The Steps Method

The steps method is a great way to teach chess and the books are available below or shredder has the first three steps as software.

The method quite rightly points out that tactics and strategy are more important to teach before positional play at an early age and the steps method is a great way to do that.


Magnus Carlsen launches Play Magnus

A few days ago (25th February 2014 to be precise) Magnus Carlsen launched his new chess app called Play Magnus with a corresponding website at This goes along with his new YouTube channel at where his first free training video has just been released.

The app is pretty clever and allows you to play against a Magnus computer with different age ratings. The whole idea is that you register, play and potentially win a chess to play against Magnus in a secret location next year. There are some free videos but you have to upgrade in the app to be allowed to enter the competition and you have to purchase some videos. Shame you have to upgrade to no ads to enter the competition but apart from that it’s very well done.

So what do you think and what age can you beat Magnus at?

The Greco Attack

We left off in the last move with exd4 followed by cxd4 leaving the bishop in an attacked position.

You can see the almost exclusively here the black bishop moves to b4 to check the white king and white has a decision to make.

Bd2 seems to be the most popular move and gives white a small advantage in the engines. I think because the black bishop now has nowhere to go so has to exchange bishops and white can then develop the b1 knight.

But Nc3 is known as the Greco attack and has a great trap which is well worth looking at so we will. What do you play in this position?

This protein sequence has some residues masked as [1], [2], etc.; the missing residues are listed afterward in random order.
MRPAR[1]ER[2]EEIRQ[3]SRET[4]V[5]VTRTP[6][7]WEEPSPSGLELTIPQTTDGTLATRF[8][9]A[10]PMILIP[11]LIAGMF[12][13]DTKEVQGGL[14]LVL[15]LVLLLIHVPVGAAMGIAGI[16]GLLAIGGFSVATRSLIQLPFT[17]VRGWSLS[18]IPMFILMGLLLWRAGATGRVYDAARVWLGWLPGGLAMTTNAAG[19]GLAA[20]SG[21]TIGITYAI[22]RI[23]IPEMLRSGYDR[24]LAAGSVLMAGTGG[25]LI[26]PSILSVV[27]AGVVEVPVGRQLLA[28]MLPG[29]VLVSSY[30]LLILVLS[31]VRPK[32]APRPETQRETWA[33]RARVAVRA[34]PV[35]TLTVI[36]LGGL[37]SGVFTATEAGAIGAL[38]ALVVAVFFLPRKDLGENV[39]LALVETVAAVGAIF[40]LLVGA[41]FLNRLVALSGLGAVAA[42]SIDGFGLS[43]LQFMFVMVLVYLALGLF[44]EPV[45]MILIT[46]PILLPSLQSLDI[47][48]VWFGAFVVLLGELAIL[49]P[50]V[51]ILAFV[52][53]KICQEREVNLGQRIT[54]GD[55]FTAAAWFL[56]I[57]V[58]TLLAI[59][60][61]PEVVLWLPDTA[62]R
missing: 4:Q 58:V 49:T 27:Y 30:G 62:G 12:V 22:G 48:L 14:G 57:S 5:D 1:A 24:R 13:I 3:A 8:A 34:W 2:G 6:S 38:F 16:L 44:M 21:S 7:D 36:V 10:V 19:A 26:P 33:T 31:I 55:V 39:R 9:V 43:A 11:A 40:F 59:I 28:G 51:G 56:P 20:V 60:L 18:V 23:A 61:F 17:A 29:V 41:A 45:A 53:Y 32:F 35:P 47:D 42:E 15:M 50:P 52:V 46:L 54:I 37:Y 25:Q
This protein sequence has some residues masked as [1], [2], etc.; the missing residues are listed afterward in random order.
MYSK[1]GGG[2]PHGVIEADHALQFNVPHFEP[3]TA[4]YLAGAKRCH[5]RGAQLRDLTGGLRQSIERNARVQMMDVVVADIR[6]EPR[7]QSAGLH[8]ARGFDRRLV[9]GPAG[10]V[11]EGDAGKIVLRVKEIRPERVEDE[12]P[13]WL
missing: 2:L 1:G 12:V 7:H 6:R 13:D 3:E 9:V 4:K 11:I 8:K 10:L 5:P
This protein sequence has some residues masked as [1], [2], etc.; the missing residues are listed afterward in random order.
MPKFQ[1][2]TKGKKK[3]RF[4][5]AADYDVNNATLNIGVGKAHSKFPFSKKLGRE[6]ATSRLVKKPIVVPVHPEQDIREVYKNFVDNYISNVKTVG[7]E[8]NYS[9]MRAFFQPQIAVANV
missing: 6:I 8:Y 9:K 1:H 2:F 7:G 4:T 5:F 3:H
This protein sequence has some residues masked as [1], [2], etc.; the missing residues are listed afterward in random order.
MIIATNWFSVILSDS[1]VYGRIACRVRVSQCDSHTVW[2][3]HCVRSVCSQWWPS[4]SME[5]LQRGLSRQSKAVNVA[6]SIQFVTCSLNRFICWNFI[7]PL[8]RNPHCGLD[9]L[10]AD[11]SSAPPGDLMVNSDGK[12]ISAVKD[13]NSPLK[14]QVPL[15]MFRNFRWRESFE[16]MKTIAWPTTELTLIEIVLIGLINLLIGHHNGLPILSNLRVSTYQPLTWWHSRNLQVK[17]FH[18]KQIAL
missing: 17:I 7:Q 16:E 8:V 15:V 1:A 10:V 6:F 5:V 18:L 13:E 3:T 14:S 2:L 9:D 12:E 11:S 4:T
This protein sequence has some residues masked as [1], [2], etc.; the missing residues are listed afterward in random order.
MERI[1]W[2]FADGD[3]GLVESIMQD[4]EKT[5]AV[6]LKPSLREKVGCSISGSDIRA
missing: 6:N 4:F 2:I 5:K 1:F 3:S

If you moved the b knight to d2 then d5 would be coming and black looks better.


Of course in this position black is going to take the e4 pawn with the knight for free so it’s pretty much the only move for black.


To unpin the white king white is going to castle. Now black has two attackers on the c3 knight so the main line is Bxc3 which leads us to the end of the main line for the Greco attack.


From here the most popular move is d5 which takes us into the Moeller attack so that’s for another post! Bxc3 from white invites black to take back with the knight by Nxc3 but that would be a mistake. As you can see in the checkmate post white would move the queen to b3 attacking the knight and once the knight moves the bishop is set loose with Bxf7+!

At this point the black king has to move to f8 and has lost the chance to castle and is about to lose their queen so white is clearly winning which is why black should have played d5 earlier to block the bishop when it wasn’t defended by the queen. Even after taking the c3 pawn white should still play d5 as if the white bishop takes the d5 pawn the c3 black knight can take back.

Giuoco Piano – part 3


In the last post we looked at white’s move to d4 attacking the pawn and bishop and how black should respond.

Black could defend his e5 pawn with d6 but where would the fun be in that? Instead black is most likely to take with the e5 pawn in the good old fashioned fight for the centre.

This present white with two options. He can either take back with cxd4 or push the e4 pawn to e5 attacking the f6 knight. Shredder has cxd4 as the most popular move by three to one so let’s go with that for now and we’ll see in the next post how the black bishop responds. What would you do in this position?


Giuoco Piano – part 2


We left off in the last post with white to move and considering whether to defend the e4 pawn with d3 or to play a more aggressive move such as d4 or b4.

There is an opening called the Giuoco Pianissimo which we referred to and means the very quiet game. It should be avoided mainly because it’s boring! But let’s look at anyway so you can see why.

We can get there through transposition if white plays d3 to defend the e4 pawn. This starts to lock the board down and the most popular response from black is d6 as there’s not much else he can do! Moves beyond that take us out of the Giuoco Pianissimo so we won’t look at them here but as we’ve said before you’re going to find it hard to beat someone quickly from this sort of position so you should avoid it!

So one of the best options for white here is to ignore the threat to e4 and play d4 forking the pawn and the bishop. This is still the Giuoco Piano and in the next post we’ll look at the response from black to this move.

There’s an interesting video on this below which suggests d4 as the way to go which leads to some interesting variations. Check it out at;